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Turkey Tracks: Kelly Launtenbach’s “Not Your Basic Blue Bag”

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Turkey Tracks:  January 16, 2020

Kelly Lautenbach’s “Not Your Basic Blue Bag”

I saw modern quilter Kelly Lautenbach’s BIG bag in the recent Simply Modern (#19) magazine’s article on her work.

I fell in love!

There are three sizes, and the BIG, original one is HUGE—big enough to hold 3 or 4 full-size quilts or, even, two of the small bag version.  There are leather straps (2 sets if you like and I did for a bag this big that could be really heavy) attached with 1/4 inch Chicago Screws.  I bought a hand-held leather hole punch set from Amazon for roughly $20 (Pro-Master Leather Hole Punch Set) which I really like.  As suggested in the article, I got the leather straps from Springfield Leather and the 1/4-inch Chicago screws from Tandy’s Leather.

NOTE:  the pattern cover page has a math error in that the finished width of this big bag is 32+ inches, depending on the width you use of Annie’s Soft and Stable.  I used the standard kit size of Annie’s 36 wide and was careful when quilting not to go below the 36 inches.  The pattern suggests 38 wide Annie’s S&S as the fabric layers will shrink with quilting, but you do trim to 36 by 42.  I did not want to buy 2 yards of Annie’s to get these extra 2 inches as the bag is plenty wide.

I would also use the spray baste product the pattern suggests if I ever make this bag again.  The bag is made from one BIG piece, which means there is lots of room for layers to shift easily when you quilt.  I just ran lines down the width and called it a day.  Use a walking foot for sure!!!

And note that the bag, when full, makes a big rectangle.  Also, sometimes the pattern is referred to as “Not Your Basic Blue Ikea Bag.”

The really cool thing about the Chicago screws is that they can be removed if you want to wash the bag.  I did use the screw lock (blue or purple) liquid on my screws to insure that they don’t jiggle loose down the road—which happened to the tiny, tiny screws on the Turn Lock on the Noodlehead Explorer Bag I made last fall.  I can get them open again; it just takes a bit more beginning muscle and a pair of pliers to hold the back of the screw in place while you turn the front.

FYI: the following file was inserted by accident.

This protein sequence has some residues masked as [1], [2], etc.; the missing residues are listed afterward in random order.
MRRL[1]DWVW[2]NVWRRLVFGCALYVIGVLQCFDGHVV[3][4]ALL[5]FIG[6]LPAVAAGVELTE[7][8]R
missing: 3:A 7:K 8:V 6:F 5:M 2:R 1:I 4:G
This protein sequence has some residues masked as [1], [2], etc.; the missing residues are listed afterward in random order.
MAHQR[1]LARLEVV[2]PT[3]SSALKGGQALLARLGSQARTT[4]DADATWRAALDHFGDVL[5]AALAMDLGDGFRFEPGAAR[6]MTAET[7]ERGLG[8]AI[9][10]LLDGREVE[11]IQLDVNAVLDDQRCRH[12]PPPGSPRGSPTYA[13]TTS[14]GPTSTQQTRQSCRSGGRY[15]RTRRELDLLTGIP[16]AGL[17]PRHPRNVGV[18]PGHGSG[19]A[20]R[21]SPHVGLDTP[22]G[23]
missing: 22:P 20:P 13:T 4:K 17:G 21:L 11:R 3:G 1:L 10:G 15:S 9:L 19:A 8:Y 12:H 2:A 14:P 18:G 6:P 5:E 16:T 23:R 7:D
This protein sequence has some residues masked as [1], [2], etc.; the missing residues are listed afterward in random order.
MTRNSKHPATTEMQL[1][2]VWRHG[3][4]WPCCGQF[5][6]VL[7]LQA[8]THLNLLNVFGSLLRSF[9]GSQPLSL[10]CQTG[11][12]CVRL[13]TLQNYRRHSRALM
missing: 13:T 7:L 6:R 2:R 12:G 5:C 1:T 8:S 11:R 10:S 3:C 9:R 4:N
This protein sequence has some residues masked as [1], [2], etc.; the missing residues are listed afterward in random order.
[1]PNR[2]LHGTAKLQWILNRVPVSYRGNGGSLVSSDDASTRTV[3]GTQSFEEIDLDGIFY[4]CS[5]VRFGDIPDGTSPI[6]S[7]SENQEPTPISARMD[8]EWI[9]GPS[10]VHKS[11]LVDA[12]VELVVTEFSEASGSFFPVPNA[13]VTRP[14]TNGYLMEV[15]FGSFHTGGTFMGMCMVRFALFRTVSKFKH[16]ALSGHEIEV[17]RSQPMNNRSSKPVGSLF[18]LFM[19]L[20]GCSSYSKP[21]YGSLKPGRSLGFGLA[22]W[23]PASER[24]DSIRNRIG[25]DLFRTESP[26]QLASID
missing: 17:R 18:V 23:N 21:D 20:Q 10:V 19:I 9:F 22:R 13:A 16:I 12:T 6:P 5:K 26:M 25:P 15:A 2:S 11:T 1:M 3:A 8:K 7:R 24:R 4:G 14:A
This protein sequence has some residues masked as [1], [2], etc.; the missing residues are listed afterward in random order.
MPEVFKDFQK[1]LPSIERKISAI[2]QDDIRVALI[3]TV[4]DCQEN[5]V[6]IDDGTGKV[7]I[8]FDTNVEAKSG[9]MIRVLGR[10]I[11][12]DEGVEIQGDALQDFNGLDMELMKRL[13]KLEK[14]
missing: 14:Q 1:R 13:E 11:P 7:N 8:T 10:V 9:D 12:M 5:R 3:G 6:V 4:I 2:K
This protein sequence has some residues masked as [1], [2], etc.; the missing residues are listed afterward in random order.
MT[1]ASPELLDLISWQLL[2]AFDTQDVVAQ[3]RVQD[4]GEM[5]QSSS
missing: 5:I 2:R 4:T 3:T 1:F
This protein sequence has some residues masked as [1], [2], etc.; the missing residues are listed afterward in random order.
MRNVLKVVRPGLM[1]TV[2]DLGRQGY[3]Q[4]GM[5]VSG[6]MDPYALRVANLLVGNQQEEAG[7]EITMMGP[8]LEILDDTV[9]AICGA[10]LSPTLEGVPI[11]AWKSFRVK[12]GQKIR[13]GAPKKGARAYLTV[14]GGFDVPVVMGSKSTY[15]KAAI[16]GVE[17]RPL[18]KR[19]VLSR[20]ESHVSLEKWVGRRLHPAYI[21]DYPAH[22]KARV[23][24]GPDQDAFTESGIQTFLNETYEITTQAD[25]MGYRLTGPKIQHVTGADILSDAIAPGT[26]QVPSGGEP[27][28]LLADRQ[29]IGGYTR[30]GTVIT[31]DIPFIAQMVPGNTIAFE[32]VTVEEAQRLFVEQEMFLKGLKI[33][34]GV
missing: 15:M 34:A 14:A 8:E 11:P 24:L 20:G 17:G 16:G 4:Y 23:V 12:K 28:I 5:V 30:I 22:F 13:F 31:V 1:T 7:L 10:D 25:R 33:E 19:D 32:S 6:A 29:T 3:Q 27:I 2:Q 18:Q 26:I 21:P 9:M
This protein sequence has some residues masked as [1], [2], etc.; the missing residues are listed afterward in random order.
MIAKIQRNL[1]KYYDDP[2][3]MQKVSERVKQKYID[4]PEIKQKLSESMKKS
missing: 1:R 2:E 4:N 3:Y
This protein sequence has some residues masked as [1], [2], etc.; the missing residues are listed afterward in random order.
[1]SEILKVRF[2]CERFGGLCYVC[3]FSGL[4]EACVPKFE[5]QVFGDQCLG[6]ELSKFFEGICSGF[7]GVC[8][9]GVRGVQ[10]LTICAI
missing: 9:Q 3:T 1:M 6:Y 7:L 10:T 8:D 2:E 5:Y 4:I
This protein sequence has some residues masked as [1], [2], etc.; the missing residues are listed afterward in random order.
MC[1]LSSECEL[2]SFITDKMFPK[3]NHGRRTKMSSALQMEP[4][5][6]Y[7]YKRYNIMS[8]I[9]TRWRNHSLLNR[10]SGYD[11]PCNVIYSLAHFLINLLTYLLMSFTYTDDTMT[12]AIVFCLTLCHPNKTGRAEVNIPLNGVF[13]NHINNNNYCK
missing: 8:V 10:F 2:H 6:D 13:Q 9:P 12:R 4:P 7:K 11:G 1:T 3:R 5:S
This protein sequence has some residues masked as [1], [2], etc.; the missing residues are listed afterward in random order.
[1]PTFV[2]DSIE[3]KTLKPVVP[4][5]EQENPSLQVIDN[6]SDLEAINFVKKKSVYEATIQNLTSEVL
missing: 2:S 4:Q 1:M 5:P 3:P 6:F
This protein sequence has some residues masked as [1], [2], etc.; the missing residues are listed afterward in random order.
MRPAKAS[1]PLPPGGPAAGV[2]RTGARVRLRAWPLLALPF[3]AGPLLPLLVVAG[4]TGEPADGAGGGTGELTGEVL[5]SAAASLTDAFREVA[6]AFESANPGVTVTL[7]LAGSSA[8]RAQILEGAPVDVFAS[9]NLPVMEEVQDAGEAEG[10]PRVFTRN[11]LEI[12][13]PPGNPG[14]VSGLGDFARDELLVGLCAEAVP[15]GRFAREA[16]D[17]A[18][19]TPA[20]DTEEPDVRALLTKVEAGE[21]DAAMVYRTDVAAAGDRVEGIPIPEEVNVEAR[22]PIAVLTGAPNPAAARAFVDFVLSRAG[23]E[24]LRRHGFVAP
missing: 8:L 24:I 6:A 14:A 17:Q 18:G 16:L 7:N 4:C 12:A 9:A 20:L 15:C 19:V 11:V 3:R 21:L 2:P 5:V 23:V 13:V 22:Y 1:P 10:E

I ordered 1 1/2-inch leather straps for this big bag.  I think they work well at that width.  Right now, this bag holds three full-size quilts and there is room for a 4th smaller quilt.  For a smaller bag, I’d drop back to the 1 inch leather strips.

The pattern suggests cutting some backing pieces to stabalize the screw holes on the inside of the bag.  I agree that’s a good idea, and it looks so nice.

I worried about the 1/4-inch screw working with FOUR layers (3 leather and the bag), but they did.

I love the way Kelly bound the inside seams—to avoid having to lay in the lining separately and turn the bag, etc.  Next time I will sew the binding on the right side in the ditch—so the seam line does not show on this side.  The pattern calls for that, but I was squeamish about catching the back, folded piece for sure.  I’m not good at that.  No one would care about seeing this seam line really.  It just looks like more quilting lines.

I loved the Chicago screws so much I took apart the handle I hand-sewed on my Noodlehead Market Basket and used these screws.  Steel-colored ones might have been classier, so I’m ordering both brass and steel screws next.  It takes 8 screws per bag.

And, again, I put reinforment leather on the inside.

Oh boy!  I am feeling the urge to make the smaller bag—maybe for a gift…

Ok, maybe for ME.

The pattern is available on Etsy.  Note that I blacked out the 22-inch figure for the original bag, which is wrong. It is more like 32 or more—depending on the width size of your Annie’s Soft and Stable.  And I added in black text the correct size on the image.  The other long sizes on the pattern are a big off as well.

https://www.etsy.com/listing/728254928/not-your-basic-blue-bag-pattern-by-kelly

 

Turkey Tracks: Yummy Lunch

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Turkey Tracks:  January 11, 2020

Yummy Lunch

I really look forward to my lunch everyday.  It’s the first meal of the day that I eat.

I really like to make a big salad with LOTS of fresh and roasted veggies—and some protein.  I use what I have on hand.

This one has a bed of organic lettuce that includes hearty greens and some herbs , roasted beets, roasted asparagus, red peppers, carrots, cucumbers, red onion, and is sprinkled with Penzey’s dried dill and sea salt.

With my histamine intolerance issues, I can’t do vinegar.  I drizzle with an organic, first pressed, olive oil.  I’ve learned to really taste the veggies over these past years.  The peppers, beets, and carrots are so sweet.

 

Written by louisaenright

January 11, 2020 at 9:06 am

Turkey Tracks: I Love Stir Frys

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Turkey Tracks:  January 6, 2020

I Love Stir Frys